A Shout Out to Diane Sawyer

Born in 1945, Diane Sawyer graduated from Wellesley College in 1967 and began her career as a local reporter in Louisville, KY, at a time when women rarely entered the field of journalism. She soon moved on to become a member of the White House press office where she worked for Ron Ziegler, the Presidential Press Secretary. She continued working as a press aide during the Nixon administration and later helped Nixon write his memoirs.

After working with Charles Kuralt as a co-anchor on “CBS Morning News,” she became CBS News’ first female correspondent on “60 Minutes.” She left CBS five years later to co-anchor “Primetime Live” with Sam Donaldson and quickly became one of the most popular figures in TV journalism. In 1994, she signed a contract that made her one of the most highly paid women in the industry. Her career has spanned many years, and she is a long-time viewer favorite.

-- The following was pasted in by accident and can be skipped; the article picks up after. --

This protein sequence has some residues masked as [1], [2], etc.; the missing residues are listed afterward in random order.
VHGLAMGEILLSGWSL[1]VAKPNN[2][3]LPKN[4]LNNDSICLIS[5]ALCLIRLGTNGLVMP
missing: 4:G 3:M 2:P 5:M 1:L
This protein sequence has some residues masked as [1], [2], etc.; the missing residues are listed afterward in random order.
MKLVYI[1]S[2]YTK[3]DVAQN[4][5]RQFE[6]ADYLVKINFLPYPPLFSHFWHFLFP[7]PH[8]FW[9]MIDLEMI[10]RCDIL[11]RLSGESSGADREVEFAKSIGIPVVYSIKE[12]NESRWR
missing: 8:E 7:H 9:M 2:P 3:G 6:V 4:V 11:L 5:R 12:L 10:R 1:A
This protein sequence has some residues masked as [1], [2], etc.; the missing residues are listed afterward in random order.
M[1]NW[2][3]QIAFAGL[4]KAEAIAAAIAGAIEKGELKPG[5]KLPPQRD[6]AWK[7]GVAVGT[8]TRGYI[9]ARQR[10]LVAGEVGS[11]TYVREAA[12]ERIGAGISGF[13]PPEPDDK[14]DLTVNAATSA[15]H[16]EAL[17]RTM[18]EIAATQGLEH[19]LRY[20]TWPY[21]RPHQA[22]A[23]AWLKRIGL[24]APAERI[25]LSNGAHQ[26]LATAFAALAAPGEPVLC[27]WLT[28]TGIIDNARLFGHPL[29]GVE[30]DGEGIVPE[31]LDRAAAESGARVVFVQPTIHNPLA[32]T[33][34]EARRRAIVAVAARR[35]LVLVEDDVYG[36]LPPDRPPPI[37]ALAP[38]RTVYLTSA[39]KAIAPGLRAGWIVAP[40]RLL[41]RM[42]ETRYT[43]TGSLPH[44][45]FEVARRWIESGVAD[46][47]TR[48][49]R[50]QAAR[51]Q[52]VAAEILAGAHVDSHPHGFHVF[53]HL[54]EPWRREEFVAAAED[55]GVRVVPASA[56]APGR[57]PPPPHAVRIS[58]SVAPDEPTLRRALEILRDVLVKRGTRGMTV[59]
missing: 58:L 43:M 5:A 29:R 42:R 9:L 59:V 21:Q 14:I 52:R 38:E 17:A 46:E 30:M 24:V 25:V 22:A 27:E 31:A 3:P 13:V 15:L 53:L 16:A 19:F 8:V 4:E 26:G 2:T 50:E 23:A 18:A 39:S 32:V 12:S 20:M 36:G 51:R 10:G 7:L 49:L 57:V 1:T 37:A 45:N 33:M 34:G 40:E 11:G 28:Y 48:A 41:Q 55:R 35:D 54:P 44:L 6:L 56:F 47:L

Diane Sawyer has covered some of the top news stories of our day, using her characteristic engaging manner and sunny disposition. She covered the Three Mile Island crisis with a tenacity that won over millions of viewers, and her voice comforted millions of Americans in the aftermath of the 9-11 terrorist attacks. “People” magazine’s entertainment critic once said of her that “… she got to the top with a formidable blend of smarts, drive and earnestness.”

Her work has consistently driven up the ratings of the networks with which she worked. Her work on CBS’ “Morning News” garnered it the best ratings the show had had in three decades, and she snagged multiple high-profile assignments while working on “60 Minutes.” Her investigative skills have contributed to the overwhelming success of “Primetime Live,” but she has the flexibility and creativity to move easily between styles. This allows her to easily take on engaging celebrity interviews and fun-to-watch tabloid-type programs.